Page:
MHG10718 - Broch, Dun Chealamy


No summary available.

Type and Period (1)

  • BROCH (Iron Age - 550 BC to 560 AD)

Protected Status

Full Description

(NC 7199 5140) Dun Chealamy (NAT) Broch (NR)

Dun Chealamy, heavily-robbed remains of a broch (RCAHMS 1911 and OS {JLD}) or dun (Young 1964), situated on end of a spur and so naturally defended on all sides except SW, which has an outwork consisting of double rampart with one (Young 1964) or two (OS {JLD}) ditches. Although site is mutilated sufficient remains of the wall faces to establish a width of between 3.7m and 4.3m, and an internal diameter of 7m. The masonry is poor and no entrance is visible. The ditches are 12m broad and 2m deep, and both ends of inner ditch have been built up with stone (Young 1964). The ditch contains footings of later structure, 12m by 4m.
RCAHMS 1911, visited 1909; A Young 1964; Visited by OS (JLD) 6 May 1960.

Dun Chealamy is broch with outworks as described by previous field investigator. Traces of a mural gallery are exposed in rubble of broch in SW arc. There are gaps between natural slopes & either end of outworks, one or both of which must be an entrance approach; there is no trace of stone revetting noted by Young (1964). Visited by OS (N K B) 17 January 1979.

NC75 4 DUN CHEALAMY ('Dun Kealmie')
NC/7199 5140
Probable broch in Farr, Sutherland, the heavily robbed (“Three years ago” (that is, in 1902 or 1903) “Dun Kealmie was badly damaged in a search of stones for building a bridge and a dwelling house.” (Mackay 1906, 132)) remains of which stand on the end of a spur. The site is thus naturally defended on all sides except the south-west where there is an outwork consisting of a double rampart with either one or two ditches associated with it [1]. Swanson describes two ditches [5, plan].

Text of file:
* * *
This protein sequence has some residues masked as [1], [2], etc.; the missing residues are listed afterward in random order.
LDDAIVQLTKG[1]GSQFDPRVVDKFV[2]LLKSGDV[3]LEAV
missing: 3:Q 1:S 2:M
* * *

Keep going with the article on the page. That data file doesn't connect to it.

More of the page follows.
There are traces of both wallfaces of the circular building within this defence, and these indicate an internal diameter of 7.0m [1] or 9.0m (30ft) [2] or 6.8m from west-south-west to east-north-east [5], and a wall thickness of 3.7 to 4.3m [1] or 4.2m [2]. Traces of a gallery in the wall were noted in 1979 [1] and by 1985 a scarcement had been exposed in the west by stone clearance [5]. There are no signs of the entrance.
Sources: 1. NMRS site no. NC 75 SW 9: 2. RCAHMS 1911a, 60, no. 179: 3. Young 1962, 189: 4. Horsburgh 1867, 272: 5. Swanson (ms) 1985, 730-32 and plan. <1>

The site is included in the Atlas of Hillforts of Britain and Ireland online datasbase. See link below for site entry. <2>

Sources/Archives (16)



Grid reference Centred NC 7199 5139 (70m by 70m) (2 map features)
Map sheet NC75SW
Geographical Area SUTHERLAND
Civil Parish FARR

Finds (0)

Related Monuments/Buildings (0)

Related Investigations/Events (0)

External Links (3)

Comments and Feedback

Do you have any more information about this record? Please feel free to comment with information and photographs, or ask any questions, using the "Disqus" tool below. Comments are moderated, and we aim to respond/publish as soon as possible.